Conference Name: Society for the Study of Evolution (SSE), the Society of Systematic Biologists (SSB), and the American Society of Naturalists (ASN) Joint Annual Meeting: Evolution 2010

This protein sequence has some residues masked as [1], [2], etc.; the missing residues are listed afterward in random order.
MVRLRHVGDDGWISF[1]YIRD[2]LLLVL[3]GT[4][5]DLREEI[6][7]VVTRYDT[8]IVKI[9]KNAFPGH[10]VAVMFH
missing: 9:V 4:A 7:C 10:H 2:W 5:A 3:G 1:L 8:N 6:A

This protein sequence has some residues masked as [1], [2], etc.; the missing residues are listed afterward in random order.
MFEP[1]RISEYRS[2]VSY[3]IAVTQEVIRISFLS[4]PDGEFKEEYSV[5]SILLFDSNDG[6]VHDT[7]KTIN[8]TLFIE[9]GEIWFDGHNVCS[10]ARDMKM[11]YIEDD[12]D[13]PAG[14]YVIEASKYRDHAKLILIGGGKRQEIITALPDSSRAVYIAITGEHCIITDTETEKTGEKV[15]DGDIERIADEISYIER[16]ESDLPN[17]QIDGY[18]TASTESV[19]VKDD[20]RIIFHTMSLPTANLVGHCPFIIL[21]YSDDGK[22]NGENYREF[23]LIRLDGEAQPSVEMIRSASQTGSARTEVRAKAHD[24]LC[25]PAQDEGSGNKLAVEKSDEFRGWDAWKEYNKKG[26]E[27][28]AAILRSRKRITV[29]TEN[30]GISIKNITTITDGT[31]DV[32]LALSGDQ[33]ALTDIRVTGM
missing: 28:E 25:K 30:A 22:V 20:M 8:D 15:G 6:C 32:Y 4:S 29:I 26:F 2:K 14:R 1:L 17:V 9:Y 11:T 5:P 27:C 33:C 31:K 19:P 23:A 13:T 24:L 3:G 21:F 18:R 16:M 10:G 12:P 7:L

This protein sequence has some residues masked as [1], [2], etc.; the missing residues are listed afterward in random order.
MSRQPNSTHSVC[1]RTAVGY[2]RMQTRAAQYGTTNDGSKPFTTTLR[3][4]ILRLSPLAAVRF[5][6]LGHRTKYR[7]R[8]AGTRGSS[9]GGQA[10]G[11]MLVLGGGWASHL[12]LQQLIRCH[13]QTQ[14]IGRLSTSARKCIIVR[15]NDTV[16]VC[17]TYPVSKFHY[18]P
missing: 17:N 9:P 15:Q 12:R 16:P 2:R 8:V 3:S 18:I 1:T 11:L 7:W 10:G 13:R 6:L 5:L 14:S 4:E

Many studies and conceptual papers cite hybridization prior to introduction as a stimulus for the evolution of invasiveness. The question then becomes whether hybrid genotypes are ‘more invasive’ than non-hybrid genotypes and what role hybridization plays in invasion. Within the Myriophyllum heterophyllum (variable-leaf milfoil-VLM) system, several genotypes from different sources have invaded the Northeast United States, one of which is an interspecific hybrid (M. heterophyllum x M. laxum). These introduced lineages are remaining distinct and seem to, anecdotally, exhibit different growth patterns. My research will use a combination of experimental and observational studies to answer the following questions in the VLM system: (1) Is there a genetic basis for invasive growth? And (2) Are the hybrids heterotic? Here I will present the results of a pilot study and how these findings tie into my thesis research.